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German Food 101

The 10 most popular dishes in Germany

What comes to your mind when you think of German food? Sauerkraut, sausages, and potatoes? While these dishes do indeed have their place in the German kitchen, there are quite a few other meals that you can regularly find on German tables. Here are the top 10 of German foods.

Image credit: Gunawan Kartapranata

Loin ribs

Loin ribs are a tasty piece of meat, and in Germany they are usually served with Sauerkraut and buttery, mashed potatoes. To get the best flavor, you should warm the loin ribs up with the Sauerkraut. Some Germans also love to fry Sauerkraut to give it a different kind of flavor.

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Roast pork with dumplings


Pork used to be one of the most expensive meats in Germany, and in the past, the roasted pork was a delicacy only for the upper classes. But of course all of that has changed. Roast pork is one of the most popular dishes, with its origin in Bavaria. It is usually served with dumplings (Germans love all sorts of dumplings) and cooked red cabbage. A secret tip is to use a special kind of beer sauce for an extra special flavor.

Image credit: Ulrich van Stipriaan

Sauerbraten (marinated beef)

This traditional German dish is something your taste buds most likely need to get used to. It is hard to find a proper translation for this dish as it is not common in other parts of the world. What you do is that you marinate a roast-sized piece of beef in a mixture of vinegar, water, fried onions, wine, and spices. Then it is cooked, the result is a tender piece of meat with an interesting sour taste. It is often served with dumplings or mashed potatoes and mixed vegetables.

Image credit: Martin Abegglen


Schnitzel must be one of the most famous German dishes, you can order it all over the world – and the variations of how you can have it are almost endless. It can be fried, it can be baked, it can be covered with cheese, it can be smothered in cornflakes, you can have tomatoes on it, eat it with or without sauce, and so on. It is usually served with potatoes in one form or the other. Most popular is the combination of Schnitzel and fries or potato salad.

Image credit: Rainer Zenz

Curry sausage

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This is a dish that all Germans love (even vegetarians have their own version of it). It is a German sausage cut in little pieces, just big enough for one bite. Then those pieces are covered in a curry ketchup. On top of that you put more curry powder and cayenne pepper according to your taste. It is a fast dish, and usually you eat it with a fresh roll or some fries. It is very popular as a quick lunch, during soccer games and on fair grounds.

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Bavarian white sausage

This white sausage is most popular in Southern parts of Germany. It is served with sweet mustard and bread (white bread works best, but you could also put it in a tasty, fresh bread roll or baguette). Some people don't eat the skin of the Bavarian white sausage, but it's up to you!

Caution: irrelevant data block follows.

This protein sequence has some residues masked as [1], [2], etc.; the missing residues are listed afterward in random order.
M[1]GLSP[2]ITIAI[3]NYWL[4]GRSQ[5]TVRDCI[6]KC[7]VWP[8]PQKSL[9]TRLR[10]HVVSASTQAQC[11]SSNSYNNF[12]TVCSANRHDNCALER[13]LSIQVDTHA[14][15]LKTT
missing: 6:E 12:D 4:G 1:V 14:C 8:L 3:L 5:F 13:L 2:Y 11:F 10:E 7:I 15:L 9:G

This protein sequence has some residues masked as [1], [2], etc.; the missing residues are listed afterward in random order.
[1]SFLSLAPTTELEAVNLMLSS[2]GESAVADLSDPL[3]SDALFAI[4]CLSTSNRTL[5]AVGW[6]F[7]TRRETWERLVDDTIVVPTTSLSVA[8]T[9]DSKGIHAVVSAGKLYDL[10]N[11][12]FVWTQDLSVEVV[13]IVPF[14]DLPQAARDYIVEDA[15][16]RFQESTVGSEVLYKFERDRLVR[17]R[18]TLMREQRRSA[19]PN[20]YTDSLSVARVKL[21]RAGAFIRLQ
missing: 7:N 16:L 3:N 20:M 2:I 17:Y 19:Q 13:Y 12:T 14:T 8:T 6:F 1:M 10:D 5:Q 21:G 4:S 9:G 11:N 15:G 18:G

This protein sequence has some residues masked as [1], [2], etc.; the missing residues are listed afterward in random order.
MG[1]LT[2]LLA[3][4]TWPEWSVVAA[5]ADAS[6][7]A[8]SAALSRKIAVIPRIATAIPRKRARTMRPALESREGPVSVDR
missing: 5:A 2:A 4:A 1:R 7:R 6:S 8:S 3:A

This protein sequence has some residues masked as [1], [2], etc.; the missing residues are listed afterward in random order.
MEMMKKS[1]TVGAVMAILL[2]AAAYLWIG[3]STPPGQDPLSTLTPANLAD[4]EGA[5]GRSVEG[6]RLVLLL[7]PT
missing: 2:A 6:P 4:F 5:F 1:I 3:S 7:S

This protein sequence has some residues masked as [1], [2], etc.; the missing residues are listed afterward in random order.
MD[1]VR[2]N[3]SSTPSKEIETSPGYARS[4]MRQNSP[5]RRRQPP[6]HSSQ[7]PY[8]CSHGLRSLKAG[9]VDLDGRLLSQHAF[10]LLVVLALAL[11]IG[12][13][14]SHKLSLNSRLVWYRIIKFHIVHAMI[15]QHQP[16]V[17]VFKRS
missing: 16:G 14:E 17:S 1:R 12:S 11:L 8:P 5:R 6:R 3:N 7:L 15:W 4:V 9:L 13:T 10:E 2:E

Image credit: Kaleissin


This is a sweet dish that originally came from Austria, but the Germans have adopted it as one of their favorite desserts. It is a cut-up and sugared pancake that is usually served with raisins and homemade apple sauce. However, you can also cover it with vanilla or chocolate sauce, or simply use some icing sugar. It is up to you what kind of treat you choose – just as long as it's nice and sweet.

Image credit: Rainer Zenz

Königsberger Klopse (meatballs)

This is a lovely dish that is made with either mince or tofu (for vegetarians). The minced meat is formed into meatballs and cooked in hot water. When they are ready, they will be served in a white roux. If you want to be really traditional, then you serve the meatballs with sardines, capers, and salted potatoes. Germans often make a huge pot full of the meatballs because it is very easy to freeze them.

Image credit: FloSch

Maultaschen soup (Pasta squares filled with meat and spinach)

This is another German dish that doesn't have an English name. Legend says that this dish was invented by monks who wanted to eat meat during their fast. So they thought up some sort of pocket made with pasta dough. That pocket was then filled with a mix of vegetables (usually spinach), minced meat and spices. These pockets are now very popular as an ingredient of soups, but you can also just eat them on their own, or with a nice pasta sauce.

Image credit: Kobako

Cheese Spätzle

Spätzle are very popular in Germany, and once again, it is a dish we don't have a proper English name for. Spätzle are made from flour and eggs. The mix is boiled in small lumps. There is a method to creating the typical look of Spätzle, but if you would like to find out more about that, you should look up a proper recipe. After the dough is cooked, the Spätzle are then fried with onions, and mixed with cream and cheese.

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